Sunday, March 23, 2014

Tea Party Politics versus the Collective Intelligence & Rule of the Many: The (elusive) Virtues of Democratic Reason

Grassroots Tea Partiers see themselves in a last-ditch effort to save “their country,” and big-money ideologues are determined to undercut Democrats and sabotage active government. They are in this fight for the long haul. Neither set of actors will stand down easily or very soon. [….] [I]t will take a long and dogged struggle to root out radical obstructionism on the right, and the years ahead could yet see Tea Partiers succeed by default. Unless non-Tea Party Republicans, independents, and Democrats learn both to defeat and to work around anti-government extremism—finding ways to do positive things for the majority of ordinary citizens along the way—Tea Party forces will still win in the end. They will triumph just by hanging on long enough to cause most Americans to give up in disgust on our blatantly manipulated democracy and our permanently hobbled government.— Theda Skocpol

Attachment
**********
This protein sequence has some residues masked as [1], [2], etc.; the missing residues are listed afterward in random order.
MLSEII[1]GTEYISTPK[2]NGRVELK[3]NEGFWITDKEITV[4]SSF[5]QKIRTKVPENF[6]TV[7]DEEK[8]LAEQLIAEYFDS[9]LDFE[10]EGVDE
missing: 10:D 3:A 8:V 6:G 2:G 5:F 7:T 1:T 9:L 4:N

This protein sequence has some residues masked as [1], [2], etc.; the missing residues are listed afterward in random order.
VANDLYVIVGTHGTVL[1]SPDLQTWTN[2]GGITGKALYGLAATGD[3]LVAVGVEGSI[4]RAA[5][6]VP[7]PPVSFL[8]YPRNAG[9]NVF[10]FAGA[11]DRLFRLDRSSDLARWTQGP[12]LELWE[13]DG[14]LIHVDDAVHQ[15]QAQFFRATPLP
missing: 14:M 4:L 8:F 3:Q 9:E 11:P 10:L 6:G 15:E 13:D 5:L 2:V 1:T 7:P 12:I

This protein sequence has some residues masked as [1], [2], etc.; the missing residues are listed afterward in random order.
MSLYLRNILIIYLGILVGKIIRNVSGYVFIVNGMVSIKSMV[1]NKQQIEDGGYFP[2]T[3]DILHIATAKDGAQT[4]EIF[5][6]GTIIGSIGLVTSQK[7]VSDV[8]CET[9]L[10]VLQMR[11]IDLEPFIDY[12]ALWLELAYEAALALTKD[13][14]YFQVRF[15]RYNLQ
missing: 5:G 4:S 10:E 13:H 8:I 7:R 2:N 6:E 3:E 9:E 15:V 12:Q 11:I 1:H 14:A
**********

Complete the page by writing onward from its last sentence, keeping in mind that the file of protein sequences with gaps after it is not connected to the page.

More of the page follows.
In a liberal democratic polity, “[m]uch of what goes on in actual social and political bargaining…concern[s] the negotiation and renegotiation of beliefs.”[1] In a legislative assembly, we find bargaining alongside another form of communication or “speech act,” arguing. Both arguing and bargaining as speech acts occur in the context of the collective decision-making of legislative bodies that typically conclude with the act of voting (and ‘vote trading,’ as a form of bargaining, may be part of this aggregation of preferences). Robert Goodin notes that disputes over beliefs are occasionally resolved through persuasion, but more often they’re “resolved” through negotiation. In such cases, the parties retain belief in the truth of their respective beliefs, but seeing the need to “get on with it” (e.g., governing; doing something rather nothing; having some predictable and tangible effect on a problem rather than effectively ignoring it, and so forth), are willing to work toward decisions that allow them to retain their beliefs but act “as if” other propositions may be true (for the time being at least or until such time as they may prove otherwise). The propositions agreed to through such bargaining or negotiation are therefore treated “as if true” for the purposes at hand, so as to come to a resolution, arrive at a decision, determine this or that course of coordinated action. When the give-and-take of bargaining is successful, according to Goodin, it ends in an agreement, an agreement on “what we will do, and why.” As to arguing, those representing the Tea Party in the legislature believe such arguments should only end in consensus: in final agreement on their political views. Short of consensus, arguments are merely rhetorical formulations designed for mass media consumption, hence the voting of legislator is of little value (say, to identify the enemy) unless there’s assurance it will end in consensual agreement on their platform (or some component part thereof).